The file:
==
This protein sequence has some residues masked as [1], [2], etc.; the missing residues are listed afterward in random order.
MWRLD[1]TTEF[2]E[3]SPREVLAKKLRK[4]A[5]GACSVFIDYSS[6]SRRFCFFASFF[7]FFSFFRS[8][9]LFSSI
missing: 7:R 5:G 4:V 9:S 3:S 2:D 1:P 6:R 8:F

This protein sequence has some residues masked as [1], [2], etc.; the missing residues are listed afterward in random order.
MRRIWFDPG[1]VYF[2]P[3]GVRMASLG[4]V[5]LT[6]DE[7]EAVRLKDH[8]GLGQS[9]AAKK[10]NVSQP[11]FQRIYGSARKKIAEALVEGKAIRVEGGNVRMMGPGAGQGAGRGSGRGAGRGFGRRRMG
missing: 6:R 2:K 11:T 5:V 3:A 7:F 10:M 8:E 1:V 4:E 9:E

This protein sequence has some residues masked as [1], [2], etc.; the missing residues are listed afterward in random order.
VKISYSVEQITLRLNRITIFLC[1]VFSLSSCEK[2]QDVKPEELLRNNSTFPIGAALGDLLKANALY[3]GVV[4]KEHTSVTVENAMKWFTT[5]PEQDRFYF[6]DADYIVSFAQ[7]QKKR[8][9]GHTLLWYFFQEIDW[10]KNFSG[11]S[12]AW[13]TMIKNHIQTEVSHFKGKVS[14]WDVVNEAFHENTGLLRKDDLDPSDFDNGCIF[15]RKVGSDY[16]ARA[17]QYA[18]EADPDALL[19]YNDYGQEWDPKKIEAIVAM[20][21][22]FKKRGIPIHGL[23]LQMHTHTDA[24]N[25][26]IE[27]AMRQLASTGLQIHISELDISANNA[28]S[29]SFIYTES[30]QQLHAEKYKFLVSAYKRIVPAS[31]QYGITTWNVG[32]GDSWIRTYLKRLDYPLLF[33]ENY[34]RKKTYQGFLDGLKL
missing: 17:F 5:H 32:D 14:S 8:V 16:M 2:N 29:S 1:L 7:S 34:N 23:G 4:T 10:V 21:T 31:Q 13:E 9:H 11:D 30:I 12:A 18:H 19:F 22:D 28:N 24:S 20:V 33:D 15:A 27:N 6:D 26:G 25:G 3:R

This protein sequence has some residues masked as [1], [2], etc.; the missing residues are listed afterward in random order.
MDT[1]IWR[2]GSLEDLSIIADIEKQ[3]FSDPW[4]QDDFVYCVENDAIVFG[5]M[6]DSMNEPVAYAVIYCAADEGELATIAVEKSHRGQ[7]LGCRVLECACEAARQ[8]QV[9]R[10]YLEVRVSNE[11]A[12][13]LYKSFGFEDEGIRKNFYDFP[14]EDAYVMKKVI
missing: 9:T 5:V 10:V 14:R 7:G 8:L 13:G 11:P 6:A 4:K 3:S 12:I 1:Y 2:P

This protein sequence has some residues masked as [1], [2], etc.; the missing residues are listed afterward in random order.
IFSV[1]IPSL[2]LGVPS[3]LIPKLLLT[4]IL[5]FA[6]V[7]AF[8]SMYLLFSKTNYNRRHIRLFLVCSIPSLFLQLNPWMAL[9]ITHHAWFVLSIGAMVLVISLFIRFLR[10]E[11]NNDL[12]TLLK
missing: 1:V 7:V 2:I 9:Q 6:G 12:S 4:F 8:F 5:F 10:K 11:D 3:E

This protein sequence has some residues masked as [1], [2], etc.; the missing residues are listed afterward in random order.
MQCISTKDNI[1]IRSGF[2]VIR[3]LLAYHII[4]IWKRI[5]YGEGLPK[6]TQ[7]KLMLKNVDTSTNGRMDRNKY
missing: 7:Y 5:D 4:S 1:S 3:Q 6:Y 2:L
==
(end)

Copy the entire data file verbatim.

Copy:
This protein sequence has some residues masked as [1], [2], etc.; the missing residues are listed afterward in random order.
MWRLD[1]TTEF[2]E[3]SPREVLAKKLRK[4]A[5]GACSVFIDYSS[6]SRRFCFFASFF[7]FFSFFRS[8][9]LFSSI
missing: 7:R 5:G 4:V 9:S 3:S 2:D 1:P 6:R 8:F

This protein sequence has some residues masked as [1], [2], etc.; the missing residues are listed afterward in random order.
MRRIWFDPG[1]VYF[2]P[3]GVRMASLG[4]V[5]LT[6]DE[7]EAVRLKDH[8]GLGQS[9]AAKK[10]NVSQP[11]FQRIYGSARKKIAEALVEGKAIRVEGGNVRMMGPGAGQGAGRGSGRGAGRGFGRRRMG
missing: 6:R 2:K 11:T 5:V 3:A 7:F 10:M 8:E 1:V 4:E 9:E

This protein sequence has some residues masked as [1], [2], etc.; the missing residues are listed afterward in random order.
VKISYSVEQITLRLNRITIFLC[1]VFSLSSCEK[2]QDVKPEELLRNNSTFPIGAALGDLLKANALY[3]GVV[4]KEHTSVTVENAMKWFTT[5]PEQDRFYF[6]DADYIVSFAQ[7]QKKR[8][9]GHTLLWYFFQEIDW[10]KNFSG[11]S[12]AW[13]TMIKNHIQTEVSHFKGKVS[14]WDVVNEAFHENTGLLRKDDLDPSDFDNGCIF[15]RKVGSDY[16]ARA[17]QYA[18]EADPDALL[19]YNDYGQEWDPKKIEAIVAM[20][21][22]FKKRGIPIHGL[23]LQMHTHTDA[24]N[25][26]IE[27]AMRQLASTGLQIHISELDISANNA[28]S[29]SFIYTES[30]QQLHAEKYKFLVSAYKRIVPAS[31]QYGITTWNVG[32]GDSWIRTYLKRLDYPLLF[33]ENY[34]RKKTYQGFLDGLKL
missing: 17:F 5:H 32:D 14:S 8:V 16:M 2:N 29:S 1:L 7:S 34:N 23:G 4:T 10:V 21:T 31:Q 13:E 9:H 11:D 30:I 12:A 18:H 19:F 22:D 28:N 24:S 20:V 33:D 15:A 27:N 6:D 26:G 25:G 3:R

This protein sequence has some residues masked as [1], [2], etc.; the missing residues are listed afterward in random order.
MDT[1]IWR[2]GSLEDLSIIADIEKQ[3]FSDPW[4]QDDFVYCVENDAIVFG[5]M[6]DSMNEPVAYAVIYCAADEGELATIAVEKSHRGQ[7]LGCRVLECACEAARQ[8]QV[9]R[10]YLEVRVSNE[11]A[12][13]LYKSFGFEDEGIRKNFYDFP[14]EDAYVMKKVI
missing: 9:T 5:V 10:V 14:R 7:G 8:L 13:G 11:P 6:A 4:K 3:S 12:I 1:Y 2:P

This protein sequence has some residues masked as [1], [2], etc.; the missing residues are listed afterward in random order.
IFSV[1]IPSL[2]LGVPS[3]LIPKLLLT[4]IL[5]FA[6]V[7]AF[8]SMYLLFSKTNYNRRHIRLFLVCSIPSLFLQLNPWMAL[9]ITHHAWFVLSIGAMVLVISLFIRFLR[10]E[11]NNDL[12]TLLK
missing: 1:V 7:V 2:I 9:Q 6:G 12:S 4:F 8:F 5:F 10:K 11:D 3:E

This protein sequence has some residues masked as [1], [2], etc.; the missing residues are listed afterward in random order.
MQCISTKDNI[1]IRSGF[2]VIR[3]LLAYHII[4]IWKRI[5]YGEGLPK[6]TQ[7]KLMLKNVDTSTNGRMDRNKY
missing: 7:Y 5:D 4:S 1:S 3:Q 6:Y 2:L